NFL teams fear the Pittsburgh Steelers defense.

And they have for a number of years. From the Steel Curtain in the 70s to the James Harrison and Troy Polamalu era of today, the vaunted Steelers' defense has been as close to as impenetrable as they come.

But years ago, Tom Brady and the New England Patriots found a way to score on Pittsburgh. And teams took notice. It was a simple formula: Don't run the ball, pass the ball.

The Patriots laid the blueprint to beat the Steelers. Other teams quickly followed. And before the Steelers knew it, they were having to try to win high-scoring games.

Pittsburgh was dealing with weak and young cornerbacks. The days of Rod Woodson and Carnell Lake were long gone. All-Pro receivers looked like they were playing against high schoolers when they went up against the Steelers' secondary. Quarterbacks had field days.

Steeler fans groaned and begged for a high draft pick to help the secondary. And while the arrival of Troy Polamalu signaled the beginning of a turn around, one man can only do so much.

Ike Taylor was the only preaching about how good he can play. The only problem was, Taylor was still getting burned like toast a few times every game.
But last season, things looked like they were beginning to turn around.

The Steelers' defense averaged 214.1 pass yards per game. Teams struggled against the defensive scheme of Dick LeBeau. It looked like the secondary issues had been resolved. Enter Aaron Rodgers and the Green Bay Packers.

Rodgers and the Packers once again implemented a game plan similar to Brady and the Patriots. Rodgers finished with 304 yards and three touchdowns en route to earning the MVP award in Super Bowl XLVI.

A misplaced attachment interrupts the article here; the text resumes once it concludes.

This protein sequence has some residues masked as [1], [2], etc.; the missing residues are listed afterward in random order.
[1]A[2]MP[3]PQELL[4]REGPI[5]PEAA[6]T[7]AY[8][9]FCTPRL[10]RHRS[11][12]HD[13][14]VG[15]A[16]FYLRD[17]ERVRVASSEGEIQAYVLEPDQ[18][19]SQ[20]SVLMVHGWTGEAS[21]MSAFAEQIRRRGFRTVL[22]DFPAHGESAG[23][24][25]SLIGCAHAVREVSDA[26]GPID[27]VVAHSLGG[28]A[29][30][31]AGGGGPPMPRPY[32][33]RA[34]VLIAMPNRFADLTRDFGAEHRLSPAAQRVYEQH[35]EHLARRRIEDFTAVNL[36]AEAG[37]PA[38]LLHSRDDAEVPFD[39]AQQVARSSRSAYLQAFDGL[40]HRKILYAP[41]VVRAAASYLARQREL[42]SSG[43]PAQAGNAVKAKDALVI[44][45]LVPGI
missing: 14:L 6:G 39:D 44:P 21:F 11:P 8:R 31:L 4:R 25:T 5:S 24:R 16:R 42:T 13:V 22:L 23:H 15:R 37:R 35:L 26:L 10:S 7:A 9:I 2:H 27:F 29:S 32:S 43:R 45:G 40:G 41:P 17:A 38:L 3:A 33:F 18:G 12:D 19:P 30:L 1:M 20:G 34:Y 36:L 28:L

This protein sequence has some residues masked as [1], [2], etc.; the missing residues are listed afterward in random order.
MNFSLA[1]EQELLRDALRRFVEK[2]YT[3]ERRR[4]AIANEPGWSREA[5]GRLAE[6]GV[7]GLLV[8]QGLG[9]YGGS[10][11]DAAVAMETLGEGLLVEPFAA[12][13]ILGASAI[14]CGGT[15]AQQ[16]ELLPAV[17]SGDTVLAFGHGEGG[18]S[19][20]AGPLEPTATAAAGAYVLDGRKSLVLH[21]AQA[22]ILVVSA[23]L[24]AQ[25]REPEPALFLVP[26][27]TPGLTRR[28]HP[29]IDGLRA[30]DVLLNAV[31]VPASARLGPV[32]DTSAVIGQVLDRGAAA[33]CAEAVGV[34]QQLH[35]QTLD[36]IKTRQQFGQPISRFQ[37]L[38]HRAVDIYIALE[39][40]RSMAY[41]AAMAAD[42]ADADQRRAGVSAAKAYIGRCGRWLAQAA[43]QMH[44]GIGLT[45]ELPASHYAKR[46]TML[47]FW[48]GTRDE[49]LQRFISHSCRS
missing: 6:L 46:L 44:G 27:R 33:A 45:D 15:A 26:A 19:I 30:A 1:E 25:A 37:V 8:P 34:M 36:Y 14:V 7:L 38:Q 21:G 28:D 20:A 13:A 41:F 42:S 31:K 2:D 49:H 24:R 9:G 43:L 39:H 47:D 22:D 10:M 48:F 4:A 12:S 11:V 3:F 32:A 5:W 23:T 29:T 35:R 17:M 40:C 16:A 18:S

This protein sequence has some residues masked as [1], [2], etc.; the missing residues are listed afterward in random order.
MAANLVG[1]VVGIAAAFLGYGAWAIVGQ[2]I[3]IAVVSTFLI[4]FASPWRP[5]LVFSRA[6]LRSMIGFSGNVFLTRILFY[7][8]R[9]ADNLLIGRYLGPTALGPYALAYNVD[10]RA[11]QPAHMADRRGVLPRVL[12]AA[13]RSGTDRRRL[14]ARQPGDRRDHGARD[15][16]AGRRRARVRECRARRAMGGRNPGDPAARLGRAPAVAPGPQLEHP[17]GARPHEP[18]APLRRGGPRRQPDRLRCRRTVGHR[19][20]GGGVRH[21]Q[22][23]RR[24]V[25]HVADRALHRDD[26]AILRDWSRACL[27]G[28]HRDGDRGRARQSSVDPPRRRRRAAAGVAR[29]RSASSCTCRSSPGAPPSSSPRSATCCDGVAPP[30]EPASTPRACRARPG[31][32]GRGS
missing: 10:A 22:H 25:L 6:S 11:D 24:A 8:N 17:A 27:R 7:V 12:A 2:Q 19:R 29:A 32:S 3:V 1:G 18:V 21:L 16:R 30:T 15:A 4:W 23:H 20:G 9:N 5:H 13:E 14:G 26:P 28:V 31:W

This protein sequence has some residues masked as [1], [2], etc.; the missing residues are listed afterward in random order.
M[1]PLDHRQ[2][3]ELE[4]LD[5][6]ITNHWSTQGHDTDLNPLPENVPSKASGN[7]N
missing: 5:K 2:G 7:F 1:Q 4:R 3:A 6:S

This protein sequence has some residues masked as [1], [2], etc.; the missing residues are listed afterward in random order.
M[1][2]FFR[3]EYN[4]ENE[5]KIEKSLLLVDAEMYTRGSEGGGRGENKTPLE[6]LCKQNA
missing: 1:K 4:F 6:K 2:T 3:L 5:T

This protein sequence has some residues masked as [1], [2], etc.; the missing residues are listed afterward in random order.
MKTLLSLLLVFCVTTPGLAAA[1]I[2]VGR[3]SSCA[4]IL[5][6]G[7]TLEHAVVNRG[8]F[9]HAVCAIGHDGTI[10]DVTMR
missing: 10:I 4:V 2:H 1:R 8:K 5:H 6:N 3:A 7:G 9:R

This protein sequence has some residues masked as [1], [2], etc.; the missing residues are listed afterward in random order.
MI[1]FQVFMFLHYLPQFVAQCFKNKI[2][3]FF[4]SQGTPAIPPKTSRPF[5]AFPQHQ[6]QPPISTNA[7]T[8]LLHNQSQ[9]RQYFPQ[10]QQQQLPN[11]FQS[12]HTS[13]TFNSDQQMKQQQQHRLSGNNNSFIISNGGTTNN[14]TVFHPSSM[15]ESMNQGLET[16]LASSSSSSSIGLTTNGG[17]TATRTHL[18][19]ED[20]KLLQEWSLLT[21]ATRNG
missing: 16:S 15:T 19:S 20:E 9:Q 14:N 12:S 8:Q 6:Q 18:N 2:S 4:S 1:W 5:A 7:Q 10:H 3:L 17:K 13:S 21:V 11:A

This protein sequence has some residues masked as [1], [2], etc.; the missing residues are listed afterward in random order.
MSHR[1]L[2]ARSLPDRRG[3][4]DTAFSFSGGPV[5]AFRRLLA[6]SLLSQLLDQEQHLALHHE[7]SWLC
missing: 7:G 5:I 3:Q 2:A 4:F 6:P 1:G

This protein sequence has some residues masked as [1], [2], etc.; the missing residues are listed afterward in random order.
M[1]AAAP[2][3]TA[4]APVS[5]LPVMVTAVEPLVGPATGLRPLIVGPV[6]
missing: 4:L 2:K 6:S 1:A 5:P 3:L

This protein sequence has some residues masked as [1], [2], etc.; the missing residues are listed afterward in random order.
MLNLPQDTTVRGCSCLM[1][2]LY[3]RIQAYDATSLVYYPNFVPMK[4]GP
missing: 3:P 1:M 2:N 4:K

With all of the hoopla and problems in the offseason with the lockout, no one ever figured Pittsburgh would be able to find a way to solve it's secondary issues for 2011-2012.

But Pittsburgh found a way to prove everyone completely wrong.

To date, the Steelers rank No. 1 in the league in pass defense, allowing just 179.1 yards per game and an average of 1.07 touchdowns per game.

Considering that Taylor and Polamalu are nearing the end of their prime, this is a feat in itself. Aside from Taylor and Polamalu, only Steelers fans could tell you the names of the other members of the secondary.

And while the players deserve credit for the turn around, perhaps Head Coach Mike Tomlin deserves just as much. Tomlin hired the aforementioned Carnell Lake to coach the secondary.

Who better to fix a damaged defense than someone who played for the Steelers and knows the rich history of the Steel Curtain. Lake has instilled his wisdom and knowledge into the secondary, all the while making sure they play defense the Pittsburgh Steeler way.

It's been an entire team effort to turn the Steelers' secondary around, and in turning the passing defense from mediocre to top-of-the-league, credit and kudos must be given to the entire organization.